Thursday, March 28, 2013

Concrete slump

Wet concrete is rather mushy, and it flows a little.  If you try to make a peak out of it, it slumps.
Slump is an important characteristic of freshly mixed concrete, and it is used as a specification for concrete.  It is a measurement of workability, or flowability, or viscosity.

Slump is measured using a specific standardized test.  The freshly mixed concrete is formed into a conical cylinder and consolidated, or tamped on.  The cone form is then removed, and the amount of slump is measured.

Here are the specifications for a slump test (taken from Wikipedia):

Principle   The slump test result is a measure of the behavior of a compacted inverted cone of concrete under the action of gravity. It measures the consistency or the wetness of concrete.[
Metal mold, in the shape of the frustum of a cone, open at both ends, and provided with the handle, top internal diameter 102 mm, and bottom internal diameter 203 mm with a height of 305 mm. A 610 mm long bullet nosed metal rod, 16 mm in diameter

Procedure  The test is carried out using a mould known as a slump cone or Abrams cone. The cone is placed on a hard non-absorbent surface. This cone is filled with fresh concrete in three stages, each time it is tamped using a rod of standard dimensions. At the end of the third stage, concrete is struck off flush to the top of the mould. The mould is carefully lifted vertically upwards, so as not to disturb the concrete cone. Concrete subsides. This subsidence is termed as slump, and is measured in to the nearest 5 mm.

Interpretation of results    The slumped concrete takes various shapes, and according to the profile of slumped concrete, the slump is termed as true slump, shear slump or collapse slump. If a shear or collapse slump is achieved, a fresh sample should be taken and the test repeated. A collapse slump is an indication of too wet a mix. Only a true slump is of any use in the test. A collapse slump will generally mean that the mix is too wet or that it is a high workability mix, for which slump test is not appropriate.   Very dry mixes; having slump 0 – 25 mm are used in road making, low workability mixes; having slump 10 – 40 mm are used for foundations with light reinforcement, medium workability mixes; 50 - 90 for normal reinforced concrete placed with vibration, high workability concrete; > 100 mm.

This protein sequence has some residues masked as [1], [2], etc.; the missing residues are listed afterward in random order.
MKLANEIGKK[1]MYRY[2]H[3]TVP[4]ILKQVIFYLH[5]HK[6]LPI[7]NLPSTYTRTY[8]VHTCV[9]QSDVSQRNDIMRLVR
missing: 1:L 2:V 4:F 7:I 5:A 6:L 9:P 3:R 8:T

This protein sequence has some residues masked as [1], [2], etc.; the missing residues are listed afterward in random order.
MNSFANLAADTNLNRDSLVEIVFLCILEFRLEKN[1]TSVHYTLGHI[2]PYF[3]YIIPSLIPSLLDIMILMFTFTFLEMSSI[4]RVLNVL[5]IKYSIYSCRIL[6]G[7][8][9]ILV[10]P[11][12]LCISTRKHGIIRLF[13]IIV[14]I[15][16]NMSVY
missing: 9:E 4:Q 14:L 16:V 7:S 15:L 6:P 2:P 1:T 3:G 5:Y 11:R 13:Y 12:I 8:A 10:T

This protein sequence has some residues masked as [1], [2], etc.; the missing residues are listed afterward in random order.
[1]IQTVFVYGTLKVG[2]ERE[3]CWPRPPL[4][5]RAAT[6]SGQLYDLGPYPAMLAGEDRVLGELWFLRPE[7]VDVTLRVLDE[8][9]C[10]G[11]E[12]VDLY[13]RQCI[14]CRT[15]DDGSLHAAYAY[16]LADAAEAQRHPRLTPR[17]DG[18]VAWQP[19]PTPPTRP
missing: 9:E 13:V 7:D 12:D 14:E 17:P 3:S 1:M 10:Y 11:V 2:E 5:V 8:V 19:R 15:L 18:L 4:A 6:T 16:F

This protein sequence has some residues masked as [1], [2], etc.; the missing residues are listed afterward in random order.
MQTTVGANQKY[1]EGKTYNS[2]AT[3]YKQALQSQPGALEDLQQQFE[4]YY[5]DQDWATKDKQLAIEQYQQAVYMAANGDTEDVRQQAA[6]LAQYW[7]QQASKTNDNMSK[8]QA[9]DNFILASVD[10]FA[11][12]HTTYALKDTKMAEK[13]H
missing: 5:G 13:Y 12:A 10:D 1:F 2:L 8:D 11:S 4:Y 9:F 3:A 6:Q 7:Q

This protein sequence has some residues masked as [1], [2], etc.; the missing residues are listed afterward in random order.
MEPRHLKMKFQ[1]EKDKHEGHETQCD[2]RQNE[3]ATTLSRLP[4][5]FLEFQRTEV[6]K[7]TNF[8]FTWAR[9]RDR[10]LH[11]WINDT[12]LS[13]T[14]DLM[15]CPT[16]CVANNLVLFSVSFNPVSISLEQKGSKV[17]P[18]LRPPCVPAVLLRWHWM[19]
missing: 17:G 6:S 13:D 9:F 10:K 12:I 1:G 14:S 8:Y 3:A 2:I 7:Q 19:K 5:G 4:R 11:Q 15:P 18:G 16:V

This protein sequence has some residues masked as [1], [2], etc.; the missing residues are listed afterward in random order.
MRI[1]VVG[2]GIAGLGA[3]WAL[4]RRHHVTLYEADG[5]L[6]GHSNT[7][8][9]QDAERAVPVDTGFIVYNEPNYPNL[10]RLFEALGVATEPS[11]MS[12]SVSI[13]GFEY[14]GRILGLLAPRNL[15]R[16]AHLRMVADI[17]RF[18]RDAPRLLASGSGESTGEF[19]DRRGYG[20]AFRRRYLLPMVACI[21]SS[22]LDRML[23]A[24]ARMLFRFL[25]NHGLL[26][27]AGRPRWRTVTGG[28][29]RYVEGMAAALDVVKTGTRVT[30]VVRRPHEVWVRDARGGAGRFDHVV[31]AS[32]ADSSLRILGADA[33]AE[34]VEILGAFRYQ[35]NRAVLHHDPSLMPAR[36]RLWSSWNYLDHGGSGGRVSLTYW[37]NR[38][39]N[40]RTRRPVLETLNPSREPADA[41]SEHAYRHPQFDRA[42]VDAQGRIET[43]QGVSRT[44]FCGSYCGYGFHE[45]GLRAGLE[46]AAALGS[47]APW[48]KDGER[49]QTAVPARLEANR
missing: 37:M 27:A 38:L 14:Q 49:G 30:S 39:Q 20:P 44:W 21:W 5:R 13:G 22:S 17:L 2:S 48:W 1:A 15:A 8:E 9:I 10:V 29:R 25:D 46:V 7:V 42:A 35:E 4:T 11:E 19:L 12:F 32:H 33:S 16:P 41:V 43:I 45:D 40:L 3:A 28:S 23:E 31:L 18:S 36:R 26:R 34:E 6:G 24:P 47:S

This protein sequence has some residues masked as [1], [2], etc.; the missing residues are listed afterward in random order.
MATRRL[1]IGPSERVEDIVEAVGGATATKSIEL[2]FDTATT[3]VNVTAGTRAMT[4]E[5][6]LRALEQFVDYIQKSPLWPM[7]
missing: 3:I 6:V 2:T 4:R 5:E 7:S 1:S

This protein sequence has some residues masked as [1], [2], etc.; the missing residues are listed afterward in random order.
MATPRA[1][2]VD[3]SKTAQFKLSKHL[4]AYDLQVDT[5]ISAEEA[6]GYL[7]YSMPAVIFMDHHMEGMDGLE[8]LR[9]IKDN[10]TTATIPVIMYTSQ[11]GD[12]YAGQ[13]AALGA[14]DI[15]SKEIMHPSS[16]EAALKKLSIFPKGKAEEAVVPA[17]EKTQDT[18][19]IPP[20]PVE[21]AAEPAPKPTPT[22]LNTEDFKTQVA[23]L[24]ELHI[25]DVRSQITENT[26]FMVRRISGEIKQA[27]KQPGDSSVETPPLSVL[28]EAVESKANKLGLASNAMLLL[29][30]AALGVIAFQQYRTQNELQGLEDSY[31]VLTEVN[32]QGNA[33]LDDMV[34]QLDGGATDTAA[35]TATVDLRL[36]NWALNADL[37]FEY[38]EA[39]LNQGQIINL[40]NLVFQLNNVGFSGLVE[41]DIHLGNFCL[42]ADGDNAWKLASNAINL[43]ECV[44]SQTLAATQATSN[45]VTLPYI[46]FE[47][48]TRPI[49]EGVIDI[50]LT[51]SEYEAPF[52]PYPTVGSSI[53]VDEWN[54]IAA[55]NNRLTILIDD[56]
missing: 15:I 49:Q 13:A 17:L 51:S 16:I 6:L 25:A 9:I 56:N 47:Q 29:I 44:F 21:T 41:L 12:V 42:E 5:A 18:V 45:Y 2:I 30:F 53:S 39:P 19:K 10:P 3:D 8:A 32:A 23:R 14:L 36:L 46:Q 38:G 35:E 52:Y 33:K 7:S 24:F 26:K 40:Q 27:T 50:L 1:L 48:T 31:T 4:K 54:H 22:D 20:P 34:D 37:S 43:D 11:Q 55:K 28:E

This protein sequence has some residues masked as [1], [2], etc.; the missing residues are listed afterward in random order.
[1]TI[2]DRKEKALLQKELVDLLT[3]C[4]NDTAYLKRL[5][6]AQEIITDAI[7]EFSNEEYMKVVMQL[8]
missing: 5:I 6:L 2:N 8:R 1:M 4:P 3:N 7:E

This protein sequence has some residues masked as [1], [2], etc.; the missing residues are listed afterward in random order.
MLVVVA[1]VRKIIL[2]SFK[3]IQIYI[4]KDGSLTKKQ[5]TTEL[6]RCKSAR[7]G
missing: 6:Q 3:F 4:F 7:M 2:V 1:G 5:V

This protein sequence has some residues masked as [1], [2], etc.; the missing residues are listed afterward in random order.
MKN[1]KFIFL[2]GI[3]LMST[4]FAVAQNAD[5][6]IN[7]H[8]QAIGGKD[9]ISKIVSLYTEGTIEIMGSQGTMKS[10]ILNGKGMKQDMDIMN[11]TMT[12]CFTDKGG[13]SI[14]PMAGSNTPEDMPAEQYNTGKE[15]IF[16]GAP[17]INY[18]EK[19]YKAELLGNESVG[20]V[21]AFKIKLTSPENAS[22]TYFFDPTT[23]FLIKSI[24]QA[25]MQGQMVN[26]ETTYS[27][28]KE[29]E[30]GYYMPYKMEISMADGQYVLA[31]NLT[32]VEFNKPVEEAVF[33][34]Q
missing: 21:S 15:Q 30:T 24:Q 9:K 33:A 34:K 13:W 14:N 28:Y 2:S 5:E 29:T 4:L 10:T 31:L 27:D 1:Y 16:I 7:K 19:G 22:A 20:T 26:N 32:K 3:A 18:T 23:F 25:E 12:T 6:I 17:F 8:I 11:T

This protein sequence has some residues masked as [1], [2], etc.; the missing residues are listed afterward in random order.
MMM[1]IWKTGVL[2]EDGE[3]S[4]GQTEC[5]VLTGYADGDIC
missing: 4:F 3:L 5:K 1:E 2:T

Limitations of the slump test   The slump test is suitable for slumps of medium to high workability, slump in the range of 25 – 125 mm, the test fails to determine the difference in workability in stiff mixes which have zero slump, or for wet mixes that give a collapse slump. It is limited to concrete formed of aggregates of less than 38 mm (1 inch).


Differences in standards

The slump test is referred to in several testing and building codes, with minor differences in the details of performing the test.

United States

In the United States, engineers use the ASTM standards and AASHTO specifications when referring to the concrete slump test. The American standards explicitly state that the slump cone should have a height of 12-in, a bottom diameter of 8-in and an upper diameter of 4-in. The ASTM standards also state in the procedure that when the cone is removed, it should be lifted up vertically, without any rotational movement at all.  The concrete slump test is known as "Standard Test Method for Slump of Hydraulic-Cement Concrete" and carries the code (ASTM C 143) or (AASHTO T 119).


Typically, when you order ready mix concrete (delivered in a concrete truck), you’ll specify a slump.  It is usually anywhere from around 3 to 6 inches.  3 inch slump is pretty thick concrete, 6 inch slump is pretty smooth.  If you use superplasticizer, as discussed here, then the concrete is more workable, and will have a higher slump while still having a low water-to-cement ratio (indicated: w/c).  A low w/c is desirable, and makes for better concrete.

Sometimes a zero slump concrete is desirable.  For example, concrete block machines use zero-slump concrete.  This mix has low water content (usually 5-7%) and a correspondingly low w/c.  Because block are made so fast, they must be removed from their forming mold immediately after they are made.  These blocks should not slump at all, or they will be deformed.  Zero slump.

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